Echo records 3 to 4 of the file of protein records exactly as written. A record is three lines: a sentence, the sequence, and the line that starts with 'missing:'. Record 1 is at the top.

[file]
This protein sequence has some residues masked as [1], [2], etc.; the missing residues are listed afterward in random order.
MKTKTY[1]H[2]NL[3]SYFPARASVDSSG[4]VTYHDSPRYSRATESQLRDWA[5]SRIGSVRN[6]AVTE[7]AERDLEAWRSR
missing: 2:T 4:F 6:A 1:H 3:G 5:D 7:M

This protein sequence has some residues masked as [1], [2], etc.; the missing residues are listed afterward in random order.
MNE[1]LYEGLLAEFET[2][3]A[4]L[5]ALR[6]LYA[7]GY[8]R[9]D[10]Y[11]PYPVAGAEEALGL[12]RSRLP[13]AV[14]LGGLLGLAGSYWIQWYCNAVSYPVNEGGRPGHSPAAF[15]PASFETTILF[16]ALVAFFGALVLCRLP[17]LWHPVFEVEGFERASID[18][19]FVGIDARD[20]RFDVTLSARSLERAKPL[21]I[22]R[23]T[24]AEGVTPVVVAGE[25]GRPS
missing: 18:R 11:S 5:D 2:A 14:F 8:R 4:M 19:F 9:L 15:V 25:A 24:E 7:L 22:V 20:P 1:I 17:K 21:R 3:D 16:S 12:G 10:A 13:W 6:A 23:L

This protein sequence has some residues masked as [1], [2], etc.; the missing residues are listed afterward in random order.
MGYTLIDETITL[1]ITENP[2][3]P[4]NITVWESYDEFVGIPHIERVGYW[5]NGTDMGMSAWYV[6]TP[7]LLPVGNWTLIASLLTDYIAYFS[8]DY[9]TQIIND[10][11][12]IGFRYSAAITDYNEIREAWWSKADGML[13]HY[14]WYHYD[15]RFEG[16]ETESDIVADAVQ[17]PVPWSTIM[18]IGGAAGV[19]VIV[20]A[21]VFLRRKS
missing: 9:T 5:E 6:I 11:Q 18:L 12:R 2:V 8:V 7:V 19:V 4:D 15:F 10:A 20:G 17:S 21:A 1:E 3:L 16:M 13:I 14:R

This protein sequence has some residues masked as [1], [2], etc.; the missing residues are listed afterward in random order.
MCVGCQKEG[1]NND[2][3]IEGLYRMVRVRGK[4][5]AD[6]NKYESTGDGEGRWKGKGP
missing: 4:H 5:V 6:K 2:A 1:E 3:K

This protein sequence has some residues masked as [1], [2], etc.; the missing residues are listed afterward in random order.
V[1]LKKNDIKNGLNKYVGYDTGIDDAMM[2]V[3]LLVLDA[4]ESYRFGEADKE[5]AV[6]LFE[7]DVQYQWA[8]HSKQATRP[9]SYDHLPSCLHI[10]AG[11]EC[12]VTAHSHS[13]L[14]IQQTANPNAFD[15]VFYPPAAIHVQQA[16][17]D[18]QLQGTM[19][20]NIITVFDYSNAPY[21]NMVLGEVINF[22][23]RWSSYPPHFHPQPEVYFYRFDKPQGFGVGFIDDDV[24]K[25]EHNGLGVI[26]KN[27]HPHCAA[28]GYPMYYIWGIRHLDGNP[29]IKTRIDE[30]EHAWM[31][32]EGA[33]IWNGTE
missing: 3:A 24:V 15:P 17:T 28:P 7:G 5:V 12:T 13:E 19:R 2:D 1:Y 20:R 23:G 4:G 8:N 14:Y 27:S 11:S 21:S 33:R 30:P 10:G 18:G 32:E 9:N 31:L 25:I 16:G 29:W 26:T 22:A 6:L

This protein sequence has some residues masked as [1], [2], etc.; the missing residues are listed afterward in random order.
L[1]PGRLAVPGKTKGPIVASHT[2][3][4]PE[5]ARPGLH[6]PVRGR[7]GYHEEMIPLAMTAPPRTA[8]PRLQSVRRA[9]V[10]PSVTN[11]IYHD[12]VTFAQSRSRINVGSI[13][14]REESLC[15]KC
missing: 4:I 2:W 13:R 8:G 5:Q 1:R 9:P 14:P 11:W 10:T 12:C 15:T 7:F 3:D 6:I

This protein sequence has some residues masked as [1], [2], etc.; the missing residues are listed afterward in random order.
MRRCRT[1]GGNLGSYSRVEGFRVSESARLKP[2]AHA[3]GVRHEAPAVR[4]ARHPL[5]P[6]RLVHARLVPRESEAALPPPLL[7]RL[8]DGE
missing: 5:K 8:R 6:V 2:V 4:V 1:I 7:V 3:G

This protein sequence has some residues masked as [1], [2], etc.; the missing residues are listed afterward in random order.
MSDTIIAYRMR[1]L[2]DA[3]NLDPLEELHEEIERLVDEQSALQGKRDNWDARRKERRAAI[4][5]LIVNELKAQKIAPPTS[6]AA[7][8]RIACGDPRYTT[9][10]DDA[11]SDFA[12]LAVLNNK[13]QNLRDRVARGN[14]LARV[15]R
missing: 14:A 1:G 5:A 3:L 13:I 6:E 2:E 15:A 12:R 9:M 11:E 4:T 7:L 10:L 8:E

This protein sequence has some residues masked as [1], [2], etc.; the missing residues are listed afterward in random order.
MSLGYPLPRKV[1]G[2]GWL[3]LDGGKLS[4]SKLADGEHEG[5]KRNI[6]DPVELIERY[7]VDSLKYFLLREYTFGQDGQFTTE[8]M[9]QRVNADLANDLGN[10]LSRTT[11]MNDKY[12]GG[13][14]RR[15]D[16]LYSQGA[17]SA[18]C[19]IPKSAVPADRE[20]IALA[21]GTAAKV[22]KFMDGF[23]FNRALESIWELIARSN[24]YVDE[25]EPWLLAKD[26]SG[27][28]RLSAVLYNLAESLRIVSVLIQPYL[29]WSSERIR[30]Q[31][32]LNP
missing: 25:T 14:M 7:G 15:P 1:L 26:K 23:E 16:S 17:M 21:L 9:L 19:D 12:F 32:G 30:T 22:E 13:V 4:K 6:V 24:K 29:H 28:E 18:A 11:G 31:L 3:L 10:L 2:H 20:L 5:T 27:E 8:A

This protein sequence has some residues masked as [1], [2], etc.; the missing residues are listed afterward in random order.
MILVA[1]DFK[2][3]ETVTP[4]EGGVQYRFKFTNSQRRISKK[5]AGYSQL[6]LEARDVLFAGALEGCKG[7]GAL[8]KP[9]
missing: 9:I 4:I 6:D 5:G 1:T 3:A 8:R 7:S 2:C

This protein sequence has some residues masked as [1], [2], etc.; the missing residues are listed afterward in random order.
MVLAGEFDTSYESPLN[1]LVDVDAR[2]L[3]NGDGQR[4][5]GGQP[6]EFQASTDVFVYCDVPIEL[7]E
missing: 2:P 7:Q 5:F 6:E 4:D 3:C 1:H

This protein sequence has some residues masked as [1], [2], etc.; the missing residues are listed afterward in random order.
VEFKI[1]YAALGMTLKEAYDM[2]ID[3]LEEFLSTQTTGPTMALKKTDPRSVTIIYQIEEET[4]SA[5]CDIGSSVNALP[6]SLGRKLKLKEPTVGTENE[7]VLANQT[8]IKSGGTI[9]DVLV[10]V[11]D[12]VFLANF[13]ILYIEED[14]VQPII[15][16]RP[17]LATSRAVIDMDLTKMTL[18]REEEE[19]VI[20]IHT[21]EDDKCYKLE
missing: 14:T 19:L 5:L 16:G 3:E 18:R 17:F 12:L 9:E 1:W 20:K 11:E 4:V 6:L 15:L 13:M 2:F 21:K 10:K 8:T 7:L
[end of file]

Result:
This protein sequence has some residues masked as [1], [2], etc.; the missing residues are listed afterward in random order.
MGYTLIDETITL[1]ITENP[2][3]P[4]NITVWESYDEFVGIPHIERVGYW[5]NGTDMGMSAWYV[6]TP[7]LLPVGNWTLIASLLTDYIAYFS[8]DY[9]TQIIND[10][11][12]IGFRYSAAITDYNEIREAWWSKADGML[13]HY[14]WYHYD[15]RFEG[16]ETESDIVADAVQ[17]PVPWSTIM[18]IGGAAGV[19]VIV[20]A[21]VFLRRKS
missing: 9:T 5:E 6:I 11:Q 18:L 12:R 2:V 8:V 7:V 19:V 4:D 15:F 10:A 20:G 17:S 21:A 1:E 3:L 16:M 13:I 14:R

This protein sequence has some residues masked as [1], [2], etc.; the missing residues are listed afterward in random order.
MCVGCQKEG[1]NND[2][3]IEGLYRMVRVRGK[4][5]AD[6]NKYESTGDGEGRWKGKGP
missing: 4:H 5:V 6:K 2:A 1:E 3:K